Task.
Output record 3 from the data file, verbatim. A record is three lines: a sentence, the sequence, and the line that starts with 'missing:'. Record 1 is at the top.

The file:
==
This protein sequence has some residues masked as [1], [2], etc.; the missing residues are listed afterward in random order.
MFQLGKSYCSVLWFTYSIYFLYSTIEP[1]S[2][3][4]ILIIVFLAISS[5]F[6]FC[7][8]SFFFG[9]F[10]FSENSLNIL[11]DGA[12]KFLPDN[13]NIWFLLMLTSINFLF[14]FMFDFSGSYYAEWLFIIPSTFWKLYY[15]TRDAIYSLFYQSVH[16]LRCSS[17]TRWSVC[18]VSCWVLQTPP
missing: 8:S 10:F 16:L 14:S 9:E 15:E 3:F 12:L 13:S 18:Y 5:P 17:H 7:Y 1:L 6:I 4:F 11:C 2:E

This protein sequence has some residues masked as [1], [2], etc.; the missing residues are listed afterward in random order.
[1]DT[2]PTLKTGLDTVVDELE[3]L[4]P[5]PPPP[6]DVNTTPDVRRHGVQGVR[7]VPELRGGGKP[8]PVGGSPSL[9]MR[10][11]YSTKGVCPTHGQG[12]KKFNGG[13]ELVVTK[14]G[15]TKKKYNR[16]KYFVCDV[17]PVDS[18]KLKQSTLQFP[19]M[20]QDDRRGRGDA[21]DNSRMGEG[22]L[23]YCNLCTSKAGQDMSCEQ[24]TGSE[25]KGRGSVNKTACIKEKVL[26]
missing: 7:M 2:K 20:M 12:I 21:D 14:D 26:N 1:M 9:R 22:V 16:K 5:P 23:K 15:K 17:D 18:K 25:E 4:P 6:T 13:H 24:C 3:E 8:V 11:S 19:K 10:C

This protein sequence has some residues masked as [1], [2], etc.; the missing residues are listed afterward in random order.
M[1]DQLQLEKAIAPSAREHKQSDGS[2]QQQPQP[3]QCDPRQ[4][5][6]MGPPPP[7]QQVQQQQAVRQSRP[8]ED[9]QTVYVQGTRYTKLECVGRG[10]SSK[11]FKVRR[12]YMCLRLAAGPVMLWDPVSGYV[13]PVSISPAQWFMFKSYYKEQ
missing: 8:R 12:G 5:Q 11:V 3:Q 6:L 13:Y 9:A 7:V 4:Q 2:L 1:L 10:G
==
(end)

This protein sequence has some residues masked as [1], [2], etc.; the missing residues are listed afterward in random order.
M[1]DQLQLEKAIAPSAREHKQSDGS[2]QQQPQP[3]QCDPRQ[4][5][6]MGPPPP[7]QQVQQQQAVRQSRP[8]ED[9]QTVYVQGTRYTKLECVGRG[10]SSK[11]FKVRR[12]YMCLRLAAGPVMLWDPVSGYV[13]PVSISPAQWFMFKSYYKEQ
missing: 8:R 12:G 5:Q 11:V 3:Q 6:L 13:Y 9:A 7:V 4:Q 2:L 1:L 10:G